According to a recent survey of 2,000 adults across the UK, commissioned by Oxfam, Europe’s largest second-hand bookseller, the vast majority (two-thirds) of readers still prefer paper books to digital. 46% of those who do say it’s because they like to “physically turn the pages”; 42% say they just prefer the feel of the book in their hands. 32% “get more immersed in the story of a physical book,” and 16% like them because they remind them of libraries. Also, 35% of respondents admitted that they prefer physical books because they can put them on their bookshelves (and display them during Zoom calls, naturally). The book-as-object still reigns, even in the digital revolution.
Only 16% said that they prefer e-books, and less than 6% said they prefer audiobooks.
“People prefer to read physical books because they offer something more tangible and grounded. There’s something that can feel more “permanent” about real books over digital formats,” says Dr. Elena Touroni, a consultant psychologist and co-founder of The Chelsea Psychology Clinic, in a statement. “Reading offers us a form of escapism. It provides us with a break from our everyday lives, and often also, an opportunity to learn something new and expand our minds.”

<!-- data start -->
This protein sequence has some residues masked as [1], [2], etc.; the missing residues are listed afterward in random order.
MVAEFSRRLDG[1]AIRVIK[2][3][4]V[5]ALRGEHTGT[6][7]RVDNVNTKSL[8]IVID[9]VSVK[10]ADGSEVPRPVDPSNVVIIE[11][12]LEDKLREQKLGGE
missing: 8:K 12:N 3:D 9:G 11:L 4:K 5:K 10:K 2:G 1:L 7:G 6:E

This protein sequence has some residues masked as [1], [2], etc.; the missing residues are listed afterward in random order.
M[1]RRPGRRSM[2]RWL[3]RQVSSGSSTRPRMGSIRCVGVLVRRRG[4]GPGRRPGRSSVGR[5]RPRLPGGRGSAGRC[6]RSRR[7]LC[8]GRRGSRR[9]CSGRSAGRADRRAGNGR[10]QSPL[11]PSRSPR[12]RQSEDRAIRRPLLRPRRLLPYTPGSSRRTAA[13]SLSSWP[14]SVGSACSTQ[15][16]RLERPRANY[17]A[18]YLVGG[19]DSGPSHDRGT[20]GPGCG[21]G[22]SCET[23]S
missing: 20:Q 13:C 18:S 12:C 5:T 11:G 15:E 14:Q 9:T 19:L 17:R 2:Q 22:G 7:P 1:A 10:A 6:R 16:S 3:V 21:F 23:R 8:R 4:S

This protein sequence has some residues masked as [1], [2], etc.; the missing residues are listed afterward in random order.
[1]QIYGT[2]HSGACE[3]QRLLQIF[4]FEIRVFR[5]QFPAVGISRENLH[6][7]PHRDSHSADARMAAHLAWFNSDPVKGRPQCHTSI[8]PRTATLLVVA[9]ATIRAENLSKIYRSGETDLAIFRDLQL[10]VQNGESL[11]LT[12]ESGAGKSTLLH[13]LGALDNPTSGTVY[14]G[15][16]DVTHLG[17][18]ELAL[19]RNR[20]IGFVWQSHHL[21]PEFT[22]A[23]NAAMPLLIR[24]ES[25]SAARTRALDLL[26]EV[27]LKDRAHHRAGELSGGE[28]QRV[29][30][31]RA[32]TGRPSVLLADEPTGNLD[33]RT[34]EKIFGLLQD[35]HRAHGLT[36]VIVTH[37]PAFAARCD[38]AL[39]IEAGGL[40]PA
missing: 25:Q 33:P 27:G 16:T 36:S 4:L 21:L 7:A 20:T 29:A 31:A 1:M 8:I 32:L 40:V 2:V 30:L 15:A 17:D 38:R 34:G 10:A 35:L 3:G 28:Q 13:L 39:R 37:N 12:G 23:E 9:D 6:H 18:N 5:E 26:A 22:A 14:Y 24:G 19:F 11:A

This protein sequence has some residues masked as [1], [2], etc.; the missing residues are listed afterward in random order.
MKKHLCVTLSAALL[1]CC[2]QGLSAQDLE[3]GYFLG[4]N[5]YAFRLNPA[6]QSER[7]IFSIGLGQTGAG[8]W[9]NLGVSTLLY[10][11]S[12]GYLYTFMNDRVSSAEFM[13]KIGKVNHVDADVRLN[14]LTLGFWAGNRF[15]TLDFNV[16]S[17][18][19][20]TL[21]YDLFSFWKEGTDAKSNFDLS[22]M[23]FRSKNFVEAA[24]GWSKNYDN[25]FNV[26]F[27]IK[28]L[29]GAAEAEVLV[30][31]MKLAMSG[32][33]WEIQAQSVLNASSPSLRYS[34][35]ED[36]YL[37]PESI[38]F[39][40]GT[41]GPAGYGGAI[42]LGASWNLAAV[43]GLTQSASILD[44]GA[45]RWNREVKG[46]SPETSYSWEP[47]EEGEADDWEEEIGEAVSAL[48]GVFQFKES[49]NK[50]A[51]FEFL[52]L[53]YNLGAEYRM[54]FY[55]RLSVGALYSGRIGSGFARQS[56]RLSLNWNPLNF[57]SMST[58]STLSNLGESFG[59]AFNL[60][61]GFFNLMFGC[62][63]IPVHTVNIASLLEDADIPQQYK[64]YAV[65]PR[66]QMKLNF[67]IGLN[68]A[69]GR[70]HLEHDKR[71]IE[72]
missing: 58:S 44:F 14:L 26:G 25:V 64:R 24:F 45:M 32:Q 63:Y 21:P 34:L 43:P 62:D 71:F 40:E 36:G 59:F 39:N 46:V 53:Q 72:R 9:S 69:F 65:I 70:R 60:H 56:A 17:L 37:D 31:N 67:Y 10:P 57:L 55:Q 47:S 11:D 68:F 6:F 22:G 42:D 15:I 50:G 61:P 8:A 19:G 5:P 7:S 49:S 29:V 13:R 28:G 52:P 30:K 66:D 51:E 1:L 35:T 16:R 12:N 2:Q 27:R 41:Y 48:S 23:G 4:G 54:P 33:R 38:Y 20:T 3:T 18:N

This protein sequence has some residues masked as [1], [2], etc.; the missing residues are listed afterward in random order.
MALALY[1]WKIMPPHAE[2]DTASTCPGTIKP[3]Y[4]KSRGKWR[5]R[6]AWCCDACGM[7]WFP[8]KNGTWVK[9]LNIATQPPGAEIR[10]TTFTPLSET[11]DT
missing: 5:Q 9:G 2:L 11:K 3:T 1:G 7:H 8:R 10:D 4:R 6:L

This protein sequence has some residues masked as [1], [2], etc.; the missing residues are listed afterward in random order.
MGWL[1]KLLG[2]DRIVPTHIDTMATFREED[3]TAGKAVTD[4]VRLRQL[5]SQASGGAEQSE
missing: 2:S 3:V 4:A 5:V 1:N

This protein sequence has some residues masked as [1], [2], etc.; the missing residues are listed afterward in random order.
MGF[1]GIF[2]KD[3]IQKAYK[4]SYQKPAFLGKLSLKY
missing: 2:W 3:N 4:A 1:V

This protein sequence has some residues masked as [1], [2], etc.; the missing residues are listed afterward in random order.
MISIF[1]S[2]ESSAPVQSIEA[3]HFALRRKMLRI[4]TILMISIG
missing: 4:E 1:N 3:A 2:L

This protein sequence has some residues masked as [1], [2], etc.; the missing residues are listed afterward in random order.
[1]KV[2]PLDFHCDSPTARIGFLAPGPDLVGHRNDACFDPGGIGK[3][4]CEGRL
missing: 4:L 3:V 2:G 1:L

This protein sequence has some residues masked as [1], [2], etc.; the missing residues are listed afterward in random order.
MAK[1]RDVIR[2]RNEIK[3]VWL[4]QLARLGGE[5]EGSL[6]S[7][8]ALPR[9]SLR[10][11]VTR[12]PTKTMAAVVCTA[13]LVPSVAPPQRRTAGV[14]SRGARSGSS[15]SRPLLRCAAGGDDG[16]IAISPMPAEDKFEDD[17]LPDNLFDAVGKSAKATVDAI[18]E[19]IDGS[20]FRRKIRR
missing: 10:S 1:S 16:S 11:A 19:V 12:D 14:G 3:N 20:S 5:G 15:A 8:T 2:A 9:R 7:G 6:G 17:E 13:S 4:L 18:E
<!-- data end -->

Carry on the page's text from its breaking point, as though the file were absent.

Of course, e-readers are pretty convenient, especially for people who read and/or travel frequently. Still, as someone who does at least the former, I have never been tempted to buy an e-reader. I was finally forced to acquire one at the beginning of the pandemic, because I need to read advance copies of books to do my job, and with everyone at home, it was much harder to get my hands on the physical versions. And I have to admit: I hate it. Not only is it tedious to read that way, because of all the sameness (and often, with galleys, the wonky formatting), but I find that I actually remember the books less clearly after the fact. My armchair theory on this is that e-readers remove all of the extra sense memories you have when reading a book—the visual imprint of the cover as it follows you around the house (or world), the size and shape of the book, the font. This stuff seems trivial, and before my e-reader I would never have assumed it would make any difference in how much of a book I would retain. But for me, it seems clear. Everything I’ve read digitally sort of blends together; only the physical books stick in my mind. (I’m sorry, publicists! You will keep getting my paper galley requests.)
The Oxfam survey also found that books are “the item people are most likely to buy second-hand,” primarily because it’s cheaper, but also because it’s more environmentally friendly. Readers also like the smell and the texture—not to mention the fact that they might find a forgotten note or artifact inside.
But really, the best thing the survey found was that “the average adult currently owns 49 paper or hardback books and reads for around three hours a week,” which . . . feels pretty high to me, a cynical American, but is nice, if true!